This was work that Laura did as part of her PhD under my supervision. What we’re interested in is understanding, from the shark’s perspective, how they perceive the world. For example, we want to know what detail they can detect in the image of the world that falls on their retina. Humans have very good spatial or detail vision; by contrast, most fish have relatively poor detail vision. If you can imagine someone who’s very short-sighted taking off their glasses, that’s what it’s like for a lot of fish. So understanding where sharks fall on that spectrum between very good vision and very poor vision is useful, because it tells us what they can detect from a particular distance, and that may help us to design vision-based shark deterrents. We also want to know how quick their eyes are, which is why we measure temporal resolution. If you take the analogy of a camera, most people know about shutter speed. If you want to stop the motion you use a fast shutter speed. Eyes work in the same way and, depending on species, capture images at different rates; if they don’t do it fast enough, the image captured will be blurred as the motion ‘smears’ the image across the retina. If you’re an animal that needs to detect or hunt fast moving prey, you tend to have a fast eye. White sharks and marlin have a counter-current blood circulation system, so they are able to warm different part of their body, even their eyes and their brain, potentially to speed up the physiological responses of neurons and help them gain faster vision. We were looking at benthic sharks for that particular paper, but it was nice to have that as a counter-point to some of the other work that’s been done in the past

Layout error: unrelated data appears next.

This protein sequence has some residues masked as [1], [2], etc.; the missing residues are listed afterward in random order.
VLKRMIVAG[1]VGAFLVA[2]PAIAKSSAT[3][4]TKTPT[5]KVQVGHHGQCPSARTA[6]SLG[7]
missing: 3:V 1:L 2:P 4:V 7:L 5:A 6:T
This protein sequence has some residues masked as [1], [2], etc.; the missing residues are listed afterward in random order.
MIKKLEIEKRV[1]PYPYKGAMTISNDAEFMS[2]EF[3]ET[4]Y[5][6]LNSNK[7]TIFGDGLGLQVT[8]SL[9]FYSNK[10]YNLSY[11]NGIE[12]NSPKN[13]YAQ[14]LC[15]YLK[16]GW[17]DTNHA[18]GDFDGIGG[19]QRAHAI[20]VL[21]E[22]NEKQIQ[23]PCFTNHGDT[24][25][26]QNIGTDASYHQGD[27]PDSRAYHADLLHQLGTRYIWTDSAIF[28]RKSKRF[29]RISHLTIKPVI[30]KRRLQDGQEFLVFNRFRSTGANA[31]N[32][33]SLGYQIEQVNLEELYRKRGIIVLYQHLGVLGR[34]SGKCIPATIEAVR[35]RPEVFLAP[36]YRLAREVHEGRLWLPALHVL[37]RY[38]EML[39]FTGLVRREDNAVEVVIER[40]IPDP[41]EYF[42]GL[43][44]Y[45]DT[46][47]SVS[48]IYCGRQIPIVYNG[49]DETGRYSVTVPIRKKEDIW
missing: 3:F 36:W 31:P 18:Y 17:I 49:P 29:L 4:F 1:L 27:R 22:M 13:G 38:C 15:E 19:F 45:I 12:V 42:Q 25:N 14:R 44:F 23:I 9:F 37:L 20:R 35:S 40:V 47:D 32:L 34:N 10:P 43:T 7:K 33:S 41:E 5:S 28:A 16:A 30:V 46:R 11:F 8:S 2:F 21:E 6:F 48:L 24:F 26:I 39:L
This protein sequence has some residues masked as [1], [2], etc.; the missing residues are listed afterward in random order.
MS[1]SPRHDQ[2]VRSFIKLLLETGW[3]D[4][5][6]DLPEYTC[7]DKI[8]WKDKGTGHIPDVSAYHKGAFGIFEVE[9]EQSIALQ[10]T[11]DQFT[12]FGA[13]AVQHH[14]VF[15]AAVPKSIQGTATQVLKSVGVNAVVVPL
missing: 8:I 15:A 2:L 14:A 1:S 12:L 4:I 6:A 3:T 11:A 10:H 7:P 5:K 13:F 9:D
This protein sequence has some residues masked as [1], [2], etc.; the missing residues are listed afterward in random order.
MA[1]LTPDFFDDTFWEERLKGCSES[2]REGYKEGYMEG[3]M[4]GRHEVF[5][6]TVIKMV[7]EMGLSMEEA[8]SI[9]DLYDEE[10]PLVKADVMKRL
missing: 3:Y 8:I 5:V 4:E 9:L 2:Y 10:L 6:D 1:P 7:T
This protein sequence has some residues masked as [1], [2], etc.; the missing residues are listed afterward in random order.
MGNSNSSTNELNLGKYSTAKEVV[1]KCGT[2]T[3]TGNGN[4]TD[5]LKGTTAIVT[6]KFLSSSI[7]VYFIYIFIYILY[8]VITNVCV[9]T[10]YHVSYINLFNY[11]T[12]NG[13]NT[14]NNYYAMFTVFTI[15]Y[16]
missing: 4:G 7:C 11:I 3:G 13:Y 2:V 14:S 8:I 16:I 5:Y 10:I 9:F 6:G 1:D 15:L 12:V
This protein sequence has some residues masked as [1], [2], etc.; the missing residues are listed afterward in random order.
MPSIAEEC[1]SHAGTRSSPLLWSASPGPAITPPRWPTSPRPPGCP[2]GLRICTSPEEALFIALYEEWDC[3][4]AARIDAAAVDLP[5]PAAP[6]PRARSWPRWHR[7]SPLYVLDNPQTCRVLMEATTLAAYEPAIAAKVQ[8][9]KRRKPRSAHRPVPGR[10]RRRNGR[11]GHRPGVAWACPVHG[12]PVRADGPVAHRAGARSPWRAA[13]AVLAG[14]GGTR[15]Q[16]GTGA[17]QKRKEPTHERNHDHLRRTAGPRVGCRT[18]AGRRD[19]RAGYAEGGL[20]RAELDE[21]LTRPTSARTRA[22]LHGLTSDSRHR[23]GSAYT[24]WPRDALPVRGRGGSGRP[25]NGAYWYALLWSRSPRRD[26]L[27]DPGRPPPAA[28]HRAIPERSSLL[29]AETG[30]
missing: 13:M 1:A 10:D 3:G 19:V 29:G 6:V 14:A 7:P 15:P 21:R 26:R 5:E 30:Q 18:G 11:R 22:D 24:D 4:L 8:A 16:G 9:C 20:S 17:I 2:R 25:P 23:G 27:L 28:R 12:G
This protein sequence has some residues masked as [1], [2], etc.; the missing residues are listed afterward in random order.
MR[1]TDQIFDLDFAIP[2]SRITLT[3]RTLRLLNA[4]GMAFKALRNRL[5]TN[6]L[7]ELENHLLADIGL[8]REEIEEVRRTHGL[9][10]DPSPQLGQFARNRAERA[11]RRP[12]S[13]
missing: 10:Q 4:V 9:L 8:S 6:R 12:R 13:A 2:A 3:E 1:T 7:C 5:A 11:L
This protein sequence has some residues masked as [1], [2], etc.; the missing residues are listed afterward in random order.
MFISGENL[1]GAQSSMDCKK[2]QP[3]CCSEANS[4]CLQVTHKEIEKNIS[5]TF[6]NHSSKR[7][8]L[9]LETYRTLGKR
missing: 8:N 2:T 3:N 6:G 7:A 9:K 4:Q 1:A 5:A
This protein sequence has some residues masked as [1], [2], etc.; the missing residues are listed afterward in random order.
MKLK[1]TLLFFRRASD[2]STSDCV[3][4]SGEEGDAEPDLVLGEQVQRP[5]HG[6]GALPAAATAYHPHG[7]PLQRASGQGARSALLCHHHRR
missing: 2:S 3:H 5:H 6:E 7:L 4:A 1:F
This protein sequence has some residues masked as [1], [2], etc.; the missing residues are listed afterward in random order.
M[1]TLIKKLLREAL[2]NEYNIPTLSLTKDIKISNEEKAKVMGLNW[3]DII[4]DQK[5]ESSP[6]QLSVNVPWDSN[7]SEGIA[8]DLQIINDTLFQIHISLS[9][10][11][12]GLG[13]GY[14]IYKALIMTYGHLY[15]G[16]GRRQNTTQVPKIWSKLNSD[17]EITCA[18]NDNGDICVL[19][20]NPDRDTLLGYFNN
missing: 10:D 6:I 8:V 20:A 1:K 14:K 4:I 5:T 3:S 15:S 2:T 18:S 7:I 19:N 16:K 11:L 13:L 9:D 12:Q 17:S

What can you tell us about your other past research?